With the Honduras, 50 countries have now ratified the UN Global Nuclear Weapons Ban Treaty and there was much celebration. There are 84 signatories, so 34 are still to ratify. None of the 84 have nuclear weapons. Meanwhile countries that do, like the USA, Russia, the UK, France and China, India, Pakistan and North Korea (and likely Israel) have not signed. Australia also has not signed. It does not have nuclear weapons but it does possess the uranium which makes them possible. So effectively those that have signed, even if they haven’t yet ratified, are those who have everything to gain and nothing to lose.
We are now just a few months away from the end of the ten year agreement between the USA and Russia to limit nuclear research and testing.
No wonder the world is getting nervous!
But is treating nuclear disarmament as a moral issue the most effective way forward?
It certainly is a moral issue, and ‘Ban the Bomb’ marches such as the one that I took part in last year, keep the issue in the public mind, but is this the most effective way to bring about change?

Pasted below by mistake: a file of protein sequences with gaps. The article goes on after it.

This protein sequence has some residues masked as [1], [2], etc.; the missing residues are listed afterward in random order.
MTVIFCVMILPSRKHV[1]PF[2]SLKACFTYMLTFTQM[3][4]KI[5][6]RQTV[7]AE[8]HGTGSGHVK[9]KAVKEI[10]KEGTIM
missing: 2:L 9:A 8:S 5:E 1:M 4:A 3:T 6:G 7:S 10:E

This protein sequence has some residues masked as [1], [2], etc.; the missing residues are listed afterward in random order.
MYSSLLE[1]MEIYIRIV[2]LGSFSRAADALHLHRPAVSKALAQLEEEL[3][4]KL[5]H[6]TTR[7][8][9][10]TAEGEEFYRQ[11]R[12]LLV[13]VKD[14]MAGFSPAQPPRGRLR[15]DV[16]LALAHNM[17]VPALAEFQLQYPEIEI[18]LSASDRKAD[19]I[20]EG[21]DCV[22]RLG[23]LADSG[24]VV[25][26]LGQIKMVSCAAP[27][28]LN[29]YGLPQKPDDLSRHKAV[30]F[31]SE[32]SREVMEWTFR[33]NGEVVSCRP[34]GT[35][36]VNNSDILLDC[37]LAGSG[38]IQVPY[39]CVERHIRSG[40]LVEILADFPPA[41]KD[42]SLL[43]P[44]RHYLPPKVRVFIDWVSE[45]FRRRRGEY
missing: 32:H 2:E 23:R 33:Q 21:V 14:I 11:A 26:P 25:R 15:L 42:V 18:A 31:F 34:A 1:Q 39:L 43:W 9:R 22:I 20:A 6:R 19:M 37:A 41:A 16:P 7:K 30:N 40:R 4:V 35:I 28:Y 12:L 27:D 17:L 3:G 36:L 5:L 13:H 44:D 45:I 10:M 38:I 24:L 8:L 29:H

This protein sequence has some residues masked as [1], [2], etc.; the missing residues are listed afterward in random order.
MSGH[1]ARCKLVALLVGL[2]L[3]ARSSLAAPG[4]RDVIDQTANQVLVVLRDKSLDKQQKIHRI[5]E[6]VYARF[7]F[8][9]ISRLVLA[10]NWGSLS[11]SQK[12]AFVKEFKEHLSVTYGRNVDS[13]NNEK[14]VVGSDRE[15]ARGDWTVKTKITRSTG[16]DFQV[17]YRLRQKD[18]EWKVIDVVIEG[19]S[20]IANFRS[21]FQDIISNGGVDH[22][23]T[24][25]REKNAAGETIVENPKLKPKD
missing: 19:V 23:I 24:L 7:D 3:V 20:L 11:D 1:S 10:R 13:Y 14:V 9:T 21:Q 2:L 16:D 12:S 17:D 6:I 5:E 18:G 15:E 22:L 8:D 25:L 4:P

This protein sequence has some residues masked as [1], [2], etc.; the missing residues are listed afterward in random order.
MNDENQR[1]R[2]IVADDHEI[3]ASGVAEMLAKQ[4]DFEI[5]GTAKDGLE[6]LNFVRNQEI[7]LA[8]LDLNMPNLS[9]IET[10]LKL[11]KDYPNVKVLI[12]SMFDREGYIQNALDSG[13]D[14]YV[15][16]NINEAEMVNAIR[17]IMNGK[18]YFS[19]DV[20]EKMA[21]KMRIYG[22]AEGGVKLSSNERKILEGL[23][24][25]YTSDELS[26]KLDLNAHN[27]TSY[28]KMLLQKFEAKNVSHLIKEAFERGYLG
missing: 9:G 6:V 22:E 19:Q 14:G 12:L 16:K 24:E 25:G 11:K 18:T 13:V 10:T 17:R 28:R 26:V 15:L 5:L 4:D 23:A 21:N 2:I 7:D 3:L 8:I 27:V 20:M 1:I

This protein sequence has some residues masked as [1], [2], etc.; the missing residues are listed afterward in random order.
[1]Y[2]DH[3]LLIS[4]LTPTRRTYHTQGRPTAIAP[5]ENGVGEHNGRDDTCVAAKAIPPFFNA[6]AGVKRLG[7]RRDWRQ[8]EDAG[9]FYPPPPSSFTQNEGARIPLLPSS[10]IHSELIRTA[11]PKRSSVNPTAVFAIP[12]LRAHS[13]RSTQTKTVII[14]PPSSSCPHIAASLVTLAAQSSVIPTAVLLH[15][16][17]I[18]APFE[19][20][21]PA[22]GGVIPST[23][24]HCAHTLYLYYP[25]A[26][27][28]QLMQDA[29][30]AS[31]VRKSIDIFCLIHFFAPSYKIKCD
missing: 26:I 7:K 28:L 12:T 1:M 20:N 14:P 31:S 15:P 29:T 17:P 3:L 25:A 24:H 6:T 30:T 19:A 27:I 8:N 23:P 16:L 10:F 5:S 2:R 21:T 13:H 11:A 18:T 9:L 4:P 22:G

When we look at the issue clear eyed we can see that it is those who have nuclear weapons who are the most at risk, both physically and morally. They are the ones who have the difficult decisions to make, not the 84 signatories from the non-nuclear countries. And after the experience of Ukraine, a country that did have nuclear weapons but ceded them to Russia in the breakup of the USSR and then suffered the consequences, it is not surprising that those who currently possess nuclear arms are in no hurry to dispossess themselves.
So is it not time to invert our thinking?
Instead of collecting masses of signatories from non-nuclear nations, which only serves to make us feel we are doing something, when we really aren’t, perhaps we would be more effective if world organisations thought about how they could make things safer for nuclear weapons countries to dispossess, particularly for Russia and the USA.
I realise that thinking of nuclear armed nations as needing protection, rather than us being protected from them, is not the normal way of looking at the problem. But this ‘inverted’ thinking might serve us well in all of our encounters with others. It puts us all on the same side, rather than in ‘us v. them’ opposition. This idea can be used everywhere.